Research Paper Volume 13, Issue 17 pp 21599—21609
Association between tooth loss rate and risk of mild cognitive impairment in older adults: a population-based longitudinal study
- 1 Department of Implantology, School and Hospital of Stomatology, Shanghai Engineering Research Center of Tooth Restoration and Regeneration, Tongji University, Shanghai, China
- 2 Department of Stomatology, First Affiliated Hospital of Soochow University, Jiangsu Province, China
- 3 Institute of Environmental Medicine, Karolinska Institute, Stockholm, Sweden
Received: July 15, 2021 Accepted: August 19, 2021 Published: September 7, 2021https://doi.org/10.18632/aging.203504
How to Cite
Copyright: © 2021 Xu et al. This is an open access article distributed under the terms of the Creative Commons Attribution License (CC BY 3.0), which permits unrestricted use, distribution, and reproduction in any medium, provided the original author and source are credited.
Mild cognitive impairment (MCI) is a symptomatic predementia phase of the trajectory of cognitive decline, and its prevalence increases with age. Although the relationship between oral health and MCI have been explored previously, it is uncertain whether individuals with different tooth loss rates have altered MCI risks. We hereby conducted a longitudinal study by using data from the Chinese Longitudinal Healthy Longevity Survey to investigate the association. Tooth loss rate was defined as the difference of teeth between two interview waves divided by years of interval; participants were then grouped into four categories: stable, no tooth loss; mild, 0-1 tooth loss; middle, 1-2 tooth loss; and severe, more than 2 tooth loss per year. Cognitive function was assessed by the Chinese version of Mini-Mental State Examination. We used the generalized estimating equation model to estimate the odds ratio (OR) and the 95% confidence intervals (CIs) and applied the restricted cubic spline function to explore the dose-response association. Among 11,862 participants, 3,966 developed MCI in a median follow-up time of 5.93 years. Higher tooth loss rate was associated with an increased risk of MCI in elderly subjects. Compared with subjects with stable tooth, the corresponding ORs (95% CIs) were 0.94 (0.85-1.03), 1.16 (1.04-1.29) and 1.28 (1.17-1.40) for subjects with the mild, middle and severe rate of tooth loss. A nonlinear dose-response relationship was detected (Pnon-linearity = 0.0165). Similar results were observed in the subgroup analyses stratified by sex, age at baseline, and number of teeth at baseline. The positive association was only observed among denture nonwearers (OR middle vs stable: 1.19; 1.06-1.35; OR severe vs stable: 1.35; 1.22-1.50), but not among denture wearers. In conclusion, among elderly population in China, higher rate of tooth loss may be associated with an increased risk of MCI, while denture wearers may be less likely to develop MCI.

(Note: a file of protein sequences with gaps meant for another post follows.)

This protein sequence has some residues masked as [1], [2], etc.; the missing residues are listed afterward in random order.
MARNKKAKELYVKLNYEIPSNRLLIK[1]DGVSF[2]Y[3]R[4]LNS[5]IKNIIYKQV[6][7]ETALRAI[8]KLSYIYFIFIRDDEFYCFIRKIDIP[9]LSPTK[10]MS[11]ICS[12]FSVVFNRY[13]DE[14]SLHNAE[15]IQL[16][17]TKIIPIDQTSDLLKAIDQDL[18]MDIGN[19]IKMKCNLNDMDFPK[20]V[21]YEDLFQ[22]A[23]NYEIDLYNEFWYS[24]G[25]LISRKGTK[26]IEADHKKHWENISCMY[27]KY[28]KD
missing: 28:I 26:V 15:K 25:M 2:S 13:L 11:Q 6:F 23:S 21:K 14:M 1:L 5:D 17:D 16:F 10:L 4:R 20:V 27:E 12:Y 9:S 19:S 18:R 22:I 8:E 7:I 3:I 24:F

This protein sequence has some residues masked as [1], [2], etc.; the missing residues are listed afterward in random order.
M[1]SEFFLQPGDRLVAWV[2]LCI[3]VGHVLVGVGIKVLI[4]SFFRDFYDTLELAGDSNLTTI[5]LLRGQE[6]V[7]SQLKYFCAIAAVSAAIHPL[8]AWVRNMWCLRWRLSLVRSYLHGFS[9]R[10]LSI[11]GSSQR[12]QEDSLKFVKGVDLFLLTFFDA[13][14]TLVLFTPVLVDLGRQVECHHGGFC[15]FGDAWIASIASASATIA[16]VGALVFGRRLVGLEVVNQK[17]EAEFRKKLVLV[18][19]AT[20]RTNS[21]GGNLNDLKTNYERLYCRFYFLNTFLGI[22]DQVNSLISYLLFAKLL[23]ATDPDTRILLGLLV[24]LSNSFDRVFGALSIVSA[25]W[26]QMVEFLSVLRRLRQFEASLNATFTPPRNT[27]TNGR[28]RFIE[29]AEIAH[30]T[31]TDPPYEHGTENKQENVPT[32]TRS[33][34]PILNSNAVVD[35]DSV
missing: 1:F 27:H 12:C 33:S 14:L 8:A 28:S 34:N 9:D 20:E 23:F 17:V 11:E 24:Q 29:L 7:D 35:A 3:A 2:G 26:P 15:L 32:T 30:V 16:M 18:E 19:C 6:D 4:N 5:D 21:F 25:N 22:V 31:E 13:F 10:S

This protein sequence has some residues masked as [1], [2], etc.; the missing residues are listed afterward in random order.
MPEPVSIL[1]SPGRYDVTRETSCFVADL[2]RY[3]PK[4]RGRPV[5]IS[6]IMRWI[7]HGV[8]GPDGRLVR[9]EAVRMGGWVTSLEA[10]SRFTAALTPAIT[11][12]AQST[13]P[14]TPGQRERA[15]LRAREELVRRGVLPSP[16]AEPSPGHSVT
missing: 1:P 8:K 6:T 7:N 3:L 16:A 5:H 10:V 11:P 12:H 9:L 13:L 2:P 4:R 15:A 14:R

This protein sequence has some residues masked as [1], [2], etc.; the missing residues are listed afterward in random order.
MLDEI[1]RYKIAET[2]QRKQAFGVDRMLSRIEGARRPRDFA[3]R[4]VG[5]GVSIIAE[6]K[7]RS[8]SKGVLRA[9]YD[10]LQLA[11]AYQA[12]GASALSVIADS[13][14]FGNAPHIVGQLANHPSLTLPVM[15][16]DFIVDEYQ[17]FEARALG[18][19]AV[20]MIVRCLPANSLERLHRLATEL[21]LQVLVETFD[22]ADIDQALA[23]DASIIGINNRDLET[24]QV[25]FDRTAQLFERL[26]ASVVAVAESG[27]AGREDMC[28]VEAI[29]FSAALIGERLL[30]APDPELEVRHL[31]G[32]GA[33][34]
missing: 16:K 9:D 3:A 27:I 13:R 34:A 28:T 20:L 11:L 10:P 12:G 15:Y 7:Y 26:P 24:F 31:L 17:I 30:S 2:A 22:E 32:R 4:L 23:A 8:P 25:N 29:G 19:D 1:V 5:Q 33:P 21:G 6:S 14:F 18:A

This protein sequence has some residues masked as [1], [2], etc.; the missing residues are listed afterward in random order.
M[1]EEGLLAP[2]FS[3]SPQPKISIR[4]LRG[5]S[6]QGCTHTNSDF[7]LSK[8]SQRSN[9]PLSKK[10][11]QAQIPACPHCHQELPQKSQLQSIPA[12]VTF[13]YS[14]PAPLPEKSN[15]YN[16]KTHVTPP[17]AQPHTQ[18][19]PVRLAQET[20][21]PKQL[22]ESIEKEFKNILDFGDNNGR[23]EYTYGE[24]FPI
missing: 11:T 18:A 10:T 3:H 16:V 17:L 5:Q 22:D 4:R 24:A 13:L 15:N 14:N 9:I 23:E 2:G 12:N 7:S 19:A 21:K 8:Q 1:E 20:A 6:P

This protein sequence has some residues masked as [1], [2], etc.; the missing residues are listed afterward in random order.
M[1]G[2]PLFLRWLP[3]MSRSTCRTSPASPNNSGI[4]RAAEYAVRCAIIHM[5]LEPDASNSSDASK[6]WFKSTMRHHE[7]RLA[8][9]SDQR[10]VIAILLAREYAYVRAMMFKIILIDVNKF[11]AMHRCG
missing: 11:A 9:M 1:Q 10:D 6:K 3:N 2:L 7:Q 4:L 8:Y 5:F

MCI: Mild cognitive impairment; CLHLS: Chinese Longitudinal Healthy Longevity Survey; GEE: generalized estimating equation; OR: odds ratio; CI: confidence intervals; ADL: activities of daily life; MMSE: Mini-Mental State Examination.